Randomized, Controlled Intervention Trial of Male Circumcision for Reduction of HIV Infection Risk: The ANRS 1265 Trial

Hôpital Ambroise-Paré, Assitance Publique-Hôpitaux de Paris, Boulogne, France.
PLoS Medicine (Impact Factor: 14.43). 12/2005; 2(11):e298. DOI: 10.1371/journal.pmed.0020298
Source: PubMed

ABSTRACT Observational studies suggest that male circumcision may provide protection against HIV-1 infection. A randomized, controlled intervention trial was conducted in a general population of South Africa to test this hypothesis.
A total of 3,274 uncircumcised men, aged 18-24 y, were randomized to a control or an intervention group with follow-up visits at months 3, 12, and 21. Male circumcision was offered to the intervention group immediately after randomization and to the control group at the end of the follow-up. The grouped censored data were analyzed in intention-to-treat, univariate and multivariate, analyses, using piecewise exponential, proportional hazards models. Rate ratios (RR) of HIV incidence were determined with 95% CI. Protection against HIV infection was calculated as 1 - RR. The trial was stopped at the interim analysis, and the mean (interquartile range) follow-up was 18.1 mo (13.0-21.0) when the data were analyzed. There were 20 HIV infections (incidence rate = 0.85 per 100 person-years) in the intervention group and 49 (2.1 per 100 person-years) in the control group, corresponding to an RR of 0.40 (95% CI: 0.24%-0.68%; p < 0.001). This RR corresponds to a protection of 60% (95% CI: 32%-76%). When controlling for behavioural factors, including sexual behaviour that increased slightly in the intervention group, condom use, and health-seeking behaviour, the protection was of 61% (95% CI: 34%-77%).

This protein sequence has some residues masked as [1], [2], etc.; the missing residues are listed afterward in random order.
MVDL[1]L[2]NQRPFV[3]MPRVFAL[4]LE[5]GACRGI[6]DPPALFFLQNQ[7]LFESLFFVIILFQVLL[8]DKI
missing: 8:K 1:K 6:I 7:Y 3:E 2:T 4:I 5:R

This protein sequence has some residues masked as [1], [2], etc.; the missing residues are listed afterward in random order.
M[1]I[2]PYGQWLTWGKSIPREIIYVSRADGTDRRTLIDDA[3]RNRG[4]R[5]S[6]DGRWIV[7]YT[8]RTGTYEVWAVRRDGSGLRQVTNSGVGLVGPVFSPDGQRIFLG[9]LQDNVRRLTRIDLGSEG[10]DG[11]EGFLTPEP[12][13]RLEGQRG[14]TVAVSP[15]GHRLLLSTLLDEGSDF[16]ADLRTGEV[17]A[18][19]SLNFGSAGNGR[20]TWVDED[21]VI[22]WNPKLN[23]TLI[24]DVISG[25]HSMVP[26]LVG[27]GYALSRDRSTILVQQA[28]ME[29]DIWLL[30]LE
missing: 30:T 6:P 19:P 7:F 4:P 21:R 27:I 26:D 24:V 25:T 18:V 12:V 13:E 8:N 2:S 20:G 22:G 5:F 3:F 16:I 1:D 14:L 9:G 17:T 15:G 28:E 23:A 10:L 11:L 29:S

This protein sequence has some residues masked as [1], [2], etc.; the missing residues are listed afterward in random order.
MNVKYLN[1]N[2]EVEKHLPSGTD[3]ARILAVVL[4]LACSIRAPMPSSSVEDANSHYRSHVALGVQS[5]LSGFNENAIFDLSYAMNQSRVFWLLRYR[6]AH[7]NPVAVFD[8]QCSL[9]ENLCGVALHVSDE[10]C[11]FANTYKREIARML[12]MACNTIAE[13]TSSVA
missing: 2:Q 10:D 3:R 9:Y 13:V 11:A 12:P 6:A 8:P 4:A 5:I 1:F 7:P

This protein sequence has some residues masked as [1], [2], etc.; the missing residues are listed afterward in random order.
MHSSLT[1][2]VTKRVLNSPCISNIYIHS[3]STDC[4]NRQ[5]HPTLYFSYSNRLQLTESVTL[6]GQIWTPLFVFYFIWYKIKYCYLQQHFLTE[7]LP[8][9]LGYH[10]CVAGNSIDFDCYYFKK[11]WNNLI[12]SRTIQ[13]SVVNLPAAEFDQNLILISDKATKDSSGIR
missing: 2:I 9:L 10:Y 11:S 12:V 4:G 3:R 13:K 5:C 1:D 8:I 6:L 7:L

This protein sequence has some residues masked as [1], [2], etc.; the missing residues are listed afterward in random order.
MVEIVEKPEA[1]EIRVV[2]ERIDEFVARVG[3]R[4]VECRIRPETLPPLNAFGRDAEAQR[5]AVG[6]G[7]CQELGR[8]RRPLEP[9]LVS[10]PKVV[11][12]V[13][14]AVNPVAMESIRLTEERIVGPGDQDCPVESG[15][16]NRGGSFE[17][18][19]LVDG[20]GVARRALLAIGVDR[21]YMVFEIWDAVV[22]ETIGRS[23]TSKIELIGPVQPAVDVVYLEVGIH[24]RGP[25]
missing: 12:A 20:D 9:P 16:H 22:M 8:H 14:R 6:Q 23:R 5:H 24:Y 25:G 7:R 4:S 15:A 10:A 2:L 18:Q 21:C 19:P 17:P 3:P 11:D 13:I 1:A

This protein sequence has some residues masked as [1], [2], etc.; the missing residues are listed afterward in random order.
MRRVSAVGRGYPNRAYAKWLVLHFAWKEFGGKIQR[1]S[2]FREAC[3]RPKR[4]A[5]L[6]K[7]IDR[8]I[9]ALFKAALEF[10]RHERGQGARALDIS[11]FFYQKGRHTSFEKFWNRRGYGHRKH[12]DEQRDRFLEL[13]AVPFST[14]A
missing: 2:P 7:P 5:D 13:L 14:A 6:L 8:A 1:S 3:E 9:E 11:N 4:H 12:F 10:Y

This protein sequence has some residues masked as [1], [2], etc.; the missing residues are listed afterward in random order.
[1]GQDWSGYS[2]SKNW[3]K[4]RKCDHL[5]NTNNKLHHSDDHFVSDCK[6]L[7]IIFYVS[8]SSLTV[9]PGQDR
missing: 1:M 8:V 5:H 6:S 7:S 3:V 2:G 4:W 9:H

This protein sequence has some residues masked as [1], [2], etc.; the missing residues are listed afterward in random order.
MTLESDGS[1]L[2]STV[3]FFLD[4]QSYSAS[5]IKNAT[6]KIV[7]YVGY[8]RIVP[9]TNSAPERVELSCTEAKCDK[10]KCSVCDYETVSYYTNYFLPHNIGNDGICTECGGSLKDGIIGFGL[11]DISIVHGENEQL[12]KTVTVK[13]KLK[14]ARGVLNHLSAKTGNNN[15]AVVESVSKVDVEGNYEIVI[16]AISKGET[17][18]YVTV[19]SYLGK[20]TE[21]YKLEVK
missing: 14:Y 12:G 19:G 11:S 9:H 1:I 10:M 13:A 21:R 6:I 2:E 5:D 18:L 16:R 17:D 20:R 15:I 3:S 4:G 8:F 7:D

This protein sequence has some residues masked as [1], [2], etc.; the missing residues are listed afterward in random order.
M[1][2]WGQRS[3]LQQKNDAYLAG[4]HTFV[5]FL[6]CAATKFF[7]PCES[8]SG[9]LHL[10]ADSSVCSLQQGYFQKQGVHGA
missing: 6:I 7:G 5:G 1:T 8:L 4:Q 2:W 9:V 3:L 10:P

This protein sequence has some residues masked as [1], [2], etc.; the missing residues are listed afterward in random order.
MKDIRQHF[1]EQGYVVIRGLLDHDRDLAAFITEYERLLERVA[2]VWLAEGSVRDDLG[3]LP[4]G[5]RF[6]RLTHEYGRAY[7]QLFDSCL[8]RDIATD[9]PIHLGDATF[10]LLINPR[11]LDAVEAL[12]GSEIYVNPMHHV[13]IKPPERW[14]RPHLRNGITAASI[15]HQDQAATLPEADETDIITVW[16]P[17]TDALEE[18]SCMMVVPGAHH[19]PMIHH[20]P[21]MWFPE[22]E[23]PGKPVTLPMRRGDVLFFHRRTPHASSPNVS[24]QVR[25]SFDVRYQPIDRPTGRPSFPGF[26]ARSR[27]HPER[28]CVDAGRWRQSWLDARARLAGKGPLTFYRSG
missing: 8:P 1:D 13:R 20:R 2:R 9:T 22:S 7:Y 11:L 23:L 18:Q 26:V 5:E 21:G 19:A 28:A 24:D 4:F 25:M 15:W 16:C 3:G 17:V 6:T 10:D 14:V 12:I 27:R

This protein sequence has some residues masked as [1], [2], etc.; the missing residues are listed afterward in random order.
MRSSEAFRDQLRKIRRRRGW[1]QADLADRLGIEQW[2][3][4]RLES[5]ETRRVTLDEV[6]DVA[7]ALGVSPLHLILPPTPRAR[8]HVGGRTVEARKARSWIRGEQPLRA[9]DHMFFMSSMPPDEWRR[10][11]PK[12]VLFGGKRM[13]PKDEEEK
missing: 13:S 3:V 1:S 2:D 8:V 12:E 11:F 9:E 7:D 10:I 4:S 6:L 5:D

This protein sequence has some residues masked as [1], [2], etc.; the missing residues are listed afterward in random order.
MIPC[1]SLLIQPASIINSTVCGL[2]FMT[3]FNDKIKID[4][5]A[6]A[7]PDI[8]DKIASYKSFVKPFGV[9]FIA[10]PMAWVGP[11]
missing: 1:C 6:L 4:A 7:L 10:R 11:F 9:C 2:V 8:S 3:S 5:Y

Male circumcision provides a degree of protection against acquiring HIV infection, equivalent to what a vaccine of high efficacy would have achieved. Male circumcision may provide an important way of reducing the spread of HIV infection in sub-Saharan Africa. (Preliminary and partial results were presented at the International AIDS Society 2005 Conference, on 26 July 2005, in Rio de Janeiro, Brazil.).

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Available from: Dirk Taljaard, Sep 27, 2015
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    • "One of the major success stories in HIV prevention was of three trials in Kenya, South Africa and Uganda that demonstrated that voluntary medical male circumcision (VMMC) reduced HIV acquisition among heterosexual men by up to 60% (Auvert et al. 2005; Bailey et al. 2007; Grey et al. 2007; Padian et al. 2011). Mathematical modelling indicated that the potential public health benefit of VMMC could significantly reduce HIV prevalence in men, which may also indirectly benefit women (Njeuhmeli et al. 2011; Williams et al. 2006). "